A guest post by Ace
Holy shit! We did it. After more than 100 days and 2500 miles we reached the southern terminus of the CDT. Most importantly, Mountain Man did it. I cannot believe he has hiked three of these bad boys. And today, when we touched the obelisk marking the end of the trail for us, he completed his Triple Crown. He set out to achieve this goal and he did it. I couldn’t be more proud of him.
To top it off, the gentleman who picked us up at the border shared the good news that Biden had won the election. I won’t lie—and those who know me won’t be surprised—I cried. We had so many good reasons to celebrate today, November 7.
The only disappointing thing about our finish was the lack of a “big, beautiful wall”. In fact, thanks to the opening on the side of the fence, Stuart and I popped on over to Mexico just because we could.
As for me, I’m still processing it all and think I will be for quite some time. As we approached the end, friends and family would ask how I was feeling about finishing the hike. What comes next? It’s too soon to know. Right now, it still feels like I’m in a trail town resupplying and will be back on the trail in a day or two. It’s like a painting—I will need to step back and admire this experience from afar in order to appreciate it and understand its impact on my life.
What I do know is this: There are many people to thank. I wouldn’t have been able to do it without the help and support of all our friends and family. Their collective support, encouragement and engagement has been invaluable. But I especially want to thank Mountain Man, Beardoh and Sweet Pea. Their collective patience, hammocking knowledge and overall thru-hiking experience helped guide me through.
Our dear friend Proton who mailed all of our resupply boxes was a godsend and kept us fueled and outfitted. Without hesitation or questions he would send our boxes regardless of where the trail took us. And our logistics, as you by now know, have not been easy to track. Thank you.
The surprise trail sightings and acts of kindness from Hoa, Lynn, Lisa, Mija, Carol (Mountain Mama), Casie and Jason helped too! More than you know. These were moments spent with good friends in random places and care packages sent when we needed them most.
I’ve also tried to distill down things I will miss and things I won’t. I’ll probably look back at this list and get mad at myself for its glaring omissions (again, those who know me should not be surprised by my self flagellation). Nonetheless, here you go:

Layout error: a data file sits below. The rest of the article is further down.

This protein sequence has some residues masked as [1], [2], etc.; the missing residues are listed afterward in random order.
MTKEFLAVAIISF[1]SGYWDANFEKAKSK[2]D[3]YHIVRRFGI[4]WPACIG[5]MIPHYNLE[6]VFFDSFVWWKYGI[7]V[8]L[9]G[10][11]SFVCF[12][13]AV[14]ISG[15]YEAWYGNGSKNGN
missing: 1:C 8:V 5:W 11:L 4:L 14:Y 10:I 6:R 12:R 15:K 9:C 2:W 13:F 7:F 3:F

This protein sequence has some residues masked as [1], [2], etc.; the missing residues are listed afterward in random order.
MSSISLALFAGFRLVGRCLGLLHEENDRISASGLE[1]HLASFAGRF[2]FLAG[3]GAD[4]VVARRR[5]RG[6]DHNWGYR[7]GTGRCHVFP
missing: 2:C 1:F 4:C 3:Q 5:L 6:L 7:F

• I will miss walking and moving my body for 10+ hours each day. It turns out I have a lot of energy to burn.
• I will miss the simplicity and ease of living out of my backpack. Everything I need and have is in that thing and the freedom of its limitations is so liberating!
• I will miss being able to eat whatever I want. I love food and think recalibrating my appetite will be hard. Ever since the Peace Corps I’ve been a member of the clean plate club even though there are times I should tell myself to stop.
• I’ll miss my podcasts. Sure, I will continue to listen to them but the lengthy, uninterrupted time I had on the trail to listen to them and absorb them will be hard to match back in the real world.
• I will miss being able to stop and pee whenever I feel like it. Too much information?
• I will miss the unknown of the trail’s terrain and scenery.
• I will miss uninterrupted mountain views.
• I will miss the trail. Period.
• I won’t miss the ongoing ache of my feet. Currently, it takes me a good five minutes to work out the kinks when walking.
• I won’t miss energy bars, granola bars or fruit bars. I’m bar’d out.
• I won’t miss cold hands or dusty feet, though cleaning your feet at the end of the day is amazing!
• I won’t miss my stinky-ass hiking shoes.
As we embark on our next chapter, post trail, I’m nervous about what lies ahead. After all, I am unemployed. But, I am confident in this one thing: my CDT memories won’t fade. The only thing that will fade is my gaiter tan line.